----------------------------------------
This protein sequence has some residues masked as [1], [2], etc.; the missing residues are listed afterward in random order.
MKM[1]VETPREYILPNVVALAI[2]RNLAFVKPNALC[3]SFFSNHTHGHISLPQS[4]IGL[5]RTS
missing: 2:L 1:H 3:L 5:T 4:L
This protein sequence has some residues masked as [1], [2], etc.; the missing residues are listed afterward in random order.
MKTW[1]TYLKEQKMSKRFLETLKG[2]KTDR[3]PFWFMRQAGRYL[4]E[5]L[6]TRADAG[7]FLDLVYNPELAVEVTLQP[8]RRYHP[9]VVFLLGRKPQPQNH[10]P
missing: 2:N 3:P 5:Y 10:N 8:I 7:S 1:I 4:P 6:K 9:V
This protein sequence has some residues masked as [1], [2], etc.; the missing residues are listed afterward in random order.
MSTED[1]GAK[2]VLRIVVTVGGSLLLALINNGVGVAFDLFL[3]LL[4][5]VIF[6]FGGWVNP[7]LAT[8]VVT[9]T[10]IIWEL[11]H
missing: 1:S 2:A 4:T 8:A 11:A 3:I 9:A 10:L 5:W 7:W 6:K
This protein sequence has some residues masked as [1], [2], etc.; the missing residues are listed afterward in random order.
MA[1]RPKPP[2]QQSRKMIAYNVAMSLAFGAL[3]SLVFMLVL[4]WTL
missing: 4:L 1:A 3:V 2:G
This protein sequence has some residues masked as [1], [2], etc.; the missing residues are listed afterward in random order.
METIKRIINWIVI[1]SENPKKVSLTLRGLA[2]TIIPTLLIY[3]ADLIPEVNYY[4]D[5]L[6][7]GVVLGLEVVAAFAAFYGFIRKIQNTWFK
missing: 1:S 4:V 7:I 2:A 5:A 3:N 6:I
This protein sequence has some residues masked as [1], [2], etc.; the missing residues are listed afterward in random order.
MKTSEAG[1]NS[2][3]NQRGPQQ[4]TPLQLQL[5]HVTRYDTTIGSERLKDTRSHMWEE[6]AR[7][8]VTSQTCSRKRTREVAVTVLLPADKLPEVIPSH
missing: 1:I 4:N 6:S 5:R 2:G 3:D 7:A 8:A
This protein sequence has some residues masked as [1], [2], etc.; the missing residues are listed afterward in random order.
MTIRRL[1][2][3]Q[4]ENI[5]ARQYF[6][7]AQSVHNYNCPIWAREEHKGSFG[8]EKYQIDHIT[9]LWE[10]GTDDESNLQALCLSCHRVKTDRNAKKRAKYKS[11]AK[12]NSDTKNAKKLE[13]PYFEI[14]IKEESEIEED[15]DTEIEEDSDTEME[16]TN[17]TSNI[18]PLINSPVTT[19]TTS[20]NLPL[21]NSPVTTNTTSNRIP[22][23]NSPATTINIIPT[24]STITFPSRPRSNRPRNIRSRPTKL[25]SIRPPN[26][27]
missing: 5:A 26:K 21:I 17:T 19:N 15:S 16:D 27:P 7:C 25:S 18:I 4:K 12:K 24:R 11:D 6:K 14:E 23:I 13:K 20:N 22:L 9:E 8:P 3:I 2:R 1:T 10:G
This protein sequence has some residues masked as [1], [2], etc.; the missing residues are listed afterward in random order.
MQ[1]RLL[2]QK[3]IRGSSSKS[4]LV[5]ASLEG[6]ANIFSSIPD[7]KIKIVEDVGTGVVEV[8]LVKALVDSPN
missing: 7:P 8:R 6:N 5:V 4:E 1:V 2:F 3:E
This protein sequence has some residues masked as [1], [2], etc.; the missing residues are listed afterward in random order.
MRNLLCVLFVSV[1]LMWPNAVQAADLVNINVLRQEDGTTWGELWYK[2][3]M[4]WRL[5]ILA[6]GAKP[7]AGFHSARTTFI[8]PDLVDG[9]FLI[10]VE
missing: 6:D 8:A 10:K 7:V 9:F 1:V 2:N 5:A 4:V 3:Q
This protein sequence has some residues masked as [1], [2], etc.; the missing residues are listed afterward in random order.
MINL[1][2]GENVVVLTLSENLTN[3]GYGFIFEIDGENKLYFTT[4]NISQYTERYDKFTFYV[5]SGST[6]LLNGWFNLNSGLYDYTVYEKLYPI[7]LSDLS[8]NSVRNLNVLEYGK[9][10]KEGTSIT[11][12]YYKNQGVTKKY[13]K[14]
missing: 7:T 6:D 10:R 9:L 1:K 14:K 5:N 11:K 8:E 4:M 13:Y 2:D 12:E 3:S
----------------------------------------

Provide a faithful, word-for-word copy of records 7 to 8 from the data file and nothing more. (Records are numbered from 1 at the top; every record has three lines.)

This protein sequence has some residues masked as [1], [2], etc.; the missing residues are listed afterward in random order.
MTIRRL[1][2][3]Q[4]ENI[5]ARQYF[6][7]AQSVHNYNCPIWAREEHKGSFG[8]EKYQIDHIT[9]LWE[10]GTDDESNLQALCLSCHRVKTDRNAKKRAKYKS[11]AK[12]NSDTKNAKKLE[13]PYFEI[14]IKEESEIEED[15]DTEIEEDSDTEME[16]TN[17]TSNI[18]PLINSPVTT[19]TTS[20]NLPL[21]NSPVTTNTTSNRIP[22][23]NSPATTINIIPT[24]STITFPSRPRSNRPRNIRSRPTKL[25]SIRPPN[26][27]
missing: 5:A 26:K 21:I 17:T 19:N 15:S 16:D 27:P 7:C 25:S 18:I 4:K 12:K 24:R 11:D 6:K 14:E 23:I 13:K 20:N 22:L 9:E 8:P 3:I 2:R 1:T 10:G
This protein sequence has some residues masked as [1], [2], etc.; the missing residues are listed afterward in random order.
MQ[1]RLL[2]QK[3]IRGSSSKS[4]LV[5]ASLEG[6]ANIFSSIPD[7]KIKIVEDVGTGVVEV[8]LVKALVDSPN
missing: 7:P 8:R 6:N 5:V 4:E 1:V 2:F 3:E